11 Sep 2013
Michael Jackson's mom must testify again, AEG lawyer says
updated 9:54 PM EDT, Wed September 11, 2013
- AEG LIve lawyers want another chance to question Katherine Jackson in death trial
- Lawyer: Jackson's mom will be asked "about the absurdity of the damages" she wants
- Judge: Any mother would say "no amount of money would substitute for the loss of a son"
- Wrongful death trial closing arguments could be heard next week
Los Angeles (CNN) -- Michael Jackson's mother will be called back to testify by AEG Live as its last witness in their defense of Katherine Jackson's wrongful-death lawsuit on Monday, an AEG Live lawyer said Wednesday.
AEG Live lead attorney Marvin Putnam said he would question the 83-year-old Jackson family matriarch "about the absurdity of the damages" she wants the jury to award if they decide the concert promoter is liable in the pop icon's death.
A Jackson lawyer argued that AEG Live's "intent is to show the lawsuit's purpose is greed," while the judge suggested that any mother could be expected to say "there is no amount of money that would substitute for the loss of her son."
Putnam has frequently cited in interviews a "statement of damages" letter sent to him by a Jackson lawyer last year capping possible damages at $40 billion, but the judge ruled that he could not refer to it in court because it was not a sworn filing in the case.
Jackson lawyer Kevin Boyle pointed out that the lawsuit complaint only says that damages would be "according to proof at trial," based on testimony by several expert witnesses who have testified.
Katherine Jackson and grandchildren Prince, Paris and Blanket contend that AEG Live is liable in the singer's death because it negligently hired, retained or supervised Dr. Conrad Murray, who was convicted of involuntary manslaughter. AEG Live argues that Jackson chose and controlled Murray and that its executives had no way of knowing about the dangerous treatments he was giving him in his bedroom.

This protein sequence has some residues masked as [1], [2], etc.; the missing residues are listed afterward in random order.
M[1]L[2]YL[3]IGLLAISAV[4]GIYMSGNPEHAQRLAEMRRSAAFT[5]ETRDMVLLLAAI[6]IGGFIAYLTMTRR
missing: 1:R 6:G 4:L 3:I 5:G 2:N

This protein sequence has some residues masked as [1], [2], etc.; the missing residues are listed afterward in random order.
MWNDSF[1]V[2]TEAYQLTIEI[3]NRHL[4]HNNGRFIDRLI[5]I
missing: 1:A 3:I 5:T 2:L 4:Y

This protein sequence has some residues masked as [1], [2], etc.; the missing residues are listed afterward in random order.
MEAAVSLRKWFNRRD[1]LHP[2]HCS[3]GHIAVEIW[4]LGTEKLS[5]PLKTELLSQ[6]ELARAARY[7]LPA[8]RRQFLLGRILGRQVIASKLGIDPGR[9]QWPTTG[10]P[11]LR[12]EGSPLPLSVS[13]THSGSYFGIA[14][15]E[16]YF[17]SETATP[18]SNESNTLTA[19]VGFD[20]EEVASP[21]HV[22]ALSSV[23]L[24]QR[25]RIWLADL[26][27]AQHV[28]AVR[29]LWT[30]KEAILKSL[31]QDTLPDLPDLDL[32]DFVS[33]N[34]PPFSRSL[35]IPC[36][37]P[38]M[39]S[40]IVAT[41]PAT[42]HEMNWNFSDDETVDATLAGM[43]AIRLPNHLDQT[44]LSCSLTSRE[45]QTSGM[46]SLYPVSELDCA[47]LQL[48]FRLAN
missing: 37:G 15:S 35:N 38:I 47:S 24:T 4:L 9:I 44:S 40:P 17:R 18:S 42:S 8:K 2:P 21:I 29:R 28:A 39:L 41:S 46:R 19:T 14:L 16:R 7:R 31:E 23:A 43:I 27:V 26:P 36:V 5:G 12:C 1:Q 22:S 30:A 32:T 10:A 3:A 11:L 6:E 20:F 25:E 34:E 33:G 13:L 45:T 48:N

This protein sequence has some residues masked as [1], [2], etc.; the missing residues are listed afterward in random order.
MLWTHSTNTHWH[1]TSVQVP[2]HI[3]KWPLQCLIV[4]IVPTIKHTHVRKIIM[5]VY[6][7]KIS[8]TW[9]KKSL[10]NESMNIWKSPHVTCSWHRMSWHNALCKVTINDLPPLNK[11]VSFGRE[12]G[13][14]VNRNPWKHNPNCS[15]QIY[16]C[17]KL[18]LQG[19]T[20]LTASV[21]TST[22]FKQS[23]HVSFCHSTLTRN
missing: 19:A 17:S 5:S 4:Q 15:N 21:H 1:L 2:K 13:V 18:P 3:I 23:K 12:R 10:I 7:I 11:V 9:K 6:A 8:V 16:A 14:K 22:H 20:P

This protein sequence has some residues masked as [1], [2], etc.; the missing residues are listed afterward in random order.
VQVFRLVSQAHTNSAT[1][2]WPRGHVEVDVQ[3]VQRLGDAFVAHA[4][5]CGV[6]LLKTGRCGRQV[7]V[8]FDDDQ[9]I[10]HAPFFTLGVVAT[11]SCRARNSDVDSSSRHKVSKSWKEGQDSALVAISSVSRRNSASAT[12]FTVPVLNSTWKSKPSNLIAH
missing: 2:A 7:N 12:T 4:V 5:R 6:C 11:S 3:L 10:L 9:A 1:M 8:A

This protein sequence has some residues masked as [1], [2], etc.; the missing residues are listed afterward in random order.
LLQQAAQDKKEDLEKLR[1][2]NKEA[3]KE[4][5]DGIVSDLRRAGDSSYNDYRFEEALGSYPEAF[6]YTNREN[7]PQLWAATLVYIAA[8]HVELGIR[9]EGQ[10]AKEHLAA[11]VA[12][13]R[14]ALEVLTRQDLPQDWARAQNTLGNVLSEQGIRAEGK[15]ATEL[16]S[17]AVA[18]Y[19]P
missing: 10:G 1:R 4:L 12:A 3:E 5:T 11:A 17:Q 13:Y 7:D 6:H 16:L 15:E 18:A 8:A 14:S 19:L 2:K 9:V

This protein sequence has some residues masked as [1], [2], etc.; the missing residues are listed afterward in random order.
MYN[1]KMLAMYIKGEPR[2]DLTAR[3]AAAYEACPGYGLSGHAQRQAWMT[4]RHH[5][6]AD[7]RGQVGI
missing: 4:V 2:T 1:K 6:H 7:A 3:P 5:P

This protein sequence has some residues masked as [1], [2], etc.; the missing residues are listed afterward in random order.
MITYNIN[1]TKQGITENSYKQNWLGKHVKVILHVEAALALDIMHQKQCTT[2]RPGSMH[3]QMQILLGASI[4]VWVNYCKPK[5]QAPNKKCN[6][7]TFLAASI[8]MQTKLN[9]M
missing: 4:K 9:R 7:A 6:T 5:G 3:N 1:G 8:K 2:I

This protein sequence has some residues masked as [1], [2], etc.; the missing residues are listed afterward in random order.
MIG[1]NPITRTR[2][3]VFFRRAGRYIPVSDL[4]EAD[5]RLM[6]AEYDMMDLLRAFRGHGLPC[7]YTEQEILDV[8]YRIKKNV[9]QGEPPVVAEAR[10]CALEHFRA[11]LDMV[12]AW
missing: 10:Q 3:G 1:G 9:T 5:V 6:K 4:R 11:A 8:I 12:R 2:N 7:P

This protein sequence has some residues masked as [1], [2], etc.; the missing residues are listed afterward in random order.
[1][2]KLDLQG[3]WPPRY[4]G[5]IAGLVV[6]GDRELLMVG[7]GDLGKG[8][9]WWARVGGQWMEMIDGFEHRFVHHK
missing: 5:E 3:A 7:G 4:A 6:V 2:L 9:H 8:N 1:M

Jackson expert Arthur Erk -- a certified public accountant who has managed and audited the business affairs of many top artists -- testified that he was "reasonably certain" that Jackson would have earned at least $1.5 billion from touring, endorsements and sponsorships had he not died from a propofol overdose preparing for his comeback tour.
"It is very difficult to assess the value of the King of Pop," Jackson lawyer Deborah Chang told the judge Wednesday. "How do you even do that?"
The non-economic damages suffered because of Michael Jackson's death could be enormous considering "what happened to Paris Jackson," she said.
Jackson's 15-year-old daughter attempted suicide in June and remains in a treatment program.
The $40 billion estimate made last year was not a court filing but was a "best guess" before the expert reports were completed, Chang said.
Jackson lawyers seemed to welcome the prospect of AEG Live calling their client as their final witness, considering how jurors reacted when she was on the stand in July. Jurors leaned forward and paid close attention during her two days of testimony as the last witness in their case.
"Why are you here?" Jackson lawyer Brian Panish asked her.
"Because I want to know what really happened to my son," she said. "And that's why I am here."
Panish asked Jackson how it made her feel to be asked probing and personal questions about her family by AEG Live lawyer Marvin Putnam.
"It makes me feel real bad, because my son was a very good person," she said. "He loved everybody. He gave to charity. He was in the Guinness Book of World Records for giving to charity."
in July, she told jurors she filed the wrongful death lawsuit against AEG Live "because I want to know what really happened to my son."
If jurors decide that AEG Live is liable in Jackson's death, they could award damages based on the loss of the mother's and children's relationship with him and the amount of money he was unable to earn because his life was cut short.
After AEG Live rests its case -- which lawyers indicated would happen Monday -- the Jackson lawyers would have a chance to call several rebuttal witnesses. Closing arguments in the trial, which began in April, could be heard as soon as next week.